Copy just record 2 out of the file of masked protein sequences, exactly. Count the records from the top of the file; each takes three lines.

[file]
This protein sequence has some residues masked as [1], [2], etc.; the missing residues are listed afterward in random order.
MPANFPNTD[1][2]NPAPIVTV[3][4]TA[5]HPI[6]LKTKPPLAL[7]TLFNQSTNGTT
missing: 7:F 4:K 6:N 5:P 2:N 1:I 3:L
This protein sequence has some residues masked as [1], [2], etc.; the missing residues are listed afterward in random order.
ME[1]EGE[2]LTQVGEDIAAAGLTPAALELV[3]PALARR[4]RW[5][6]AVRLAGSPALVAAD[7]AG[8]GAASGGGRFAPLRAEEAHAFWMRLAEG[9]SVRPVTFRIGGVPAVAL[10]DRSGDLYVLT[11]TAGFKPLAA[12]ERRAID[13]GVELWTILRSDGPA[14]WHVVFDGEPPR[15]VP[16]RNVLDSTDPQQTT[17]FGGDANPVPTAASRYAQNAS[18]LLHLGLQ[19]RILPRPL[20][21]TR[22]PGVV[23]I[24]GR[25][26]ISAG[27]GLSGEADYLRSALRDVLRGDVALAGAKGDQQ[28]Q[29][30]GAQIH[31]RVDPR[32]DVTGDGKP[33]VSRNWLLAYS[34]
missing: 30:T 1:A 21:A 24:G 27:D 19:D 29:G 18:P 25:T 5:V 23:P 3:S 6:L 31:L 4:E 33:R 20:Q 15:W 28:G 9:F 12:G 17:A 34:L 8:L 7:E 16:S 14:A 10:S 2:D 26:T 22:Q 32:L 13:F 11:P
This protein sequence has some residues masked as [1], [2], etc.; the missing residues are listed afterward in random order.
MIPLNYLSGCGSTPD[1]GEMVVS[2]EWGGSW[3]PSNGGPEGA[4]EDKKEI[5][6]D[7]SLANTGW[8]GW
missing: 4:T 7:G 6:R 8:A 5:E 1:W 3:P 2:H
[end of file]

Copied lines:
This protein sequence has some residues masked as [1], [2], etc.; the missing residues are listed afterward in random order.
ME[1]EGE[2]LTQVGEDIAAAGLTPAALELV[3]PALARR[4]RW[5][6]AVRLAGSPALVAAD[7]AG[8]GAASGGGRFAPLRAEEAHAFWMRLAEG[9]SVRPVTFRIGGVPAVAL[10]DRSGDLYVLT[11]TAGFKPLAA[12]ERRAID[13]GVELWTILRSDGPA[14]WHVVFDGEPPR[15]VP[16]RNVLDSTDPQQTT[17]FGGDANPVPTAASRYAQNAS[18]LLHLGLQ[19]RILPRPL[20][21]TR[22]PGVV[23]I[24]GR[25][26]ISAG[27]GLSGEADYLRSALRDVLRGDVALAGAKGDQQ[28]Q[29][30]GAQIH[31]RVDPR[32]DVTGDGKP[33]VSRNWLLAYS[34]
missing: 30:T 1:A 21:A 24:G 27:D 19:D 29:G 18:P 25:T 5:V 23:P 3:S 6:L 31:L 4:E 33:R 20:Q 15:W 28:G 9:F 12:G 17:A 34:L 8:L 7:E 16:S 14:A 10:S 2:D 26:T 22:Q 32:L 13:F 11:P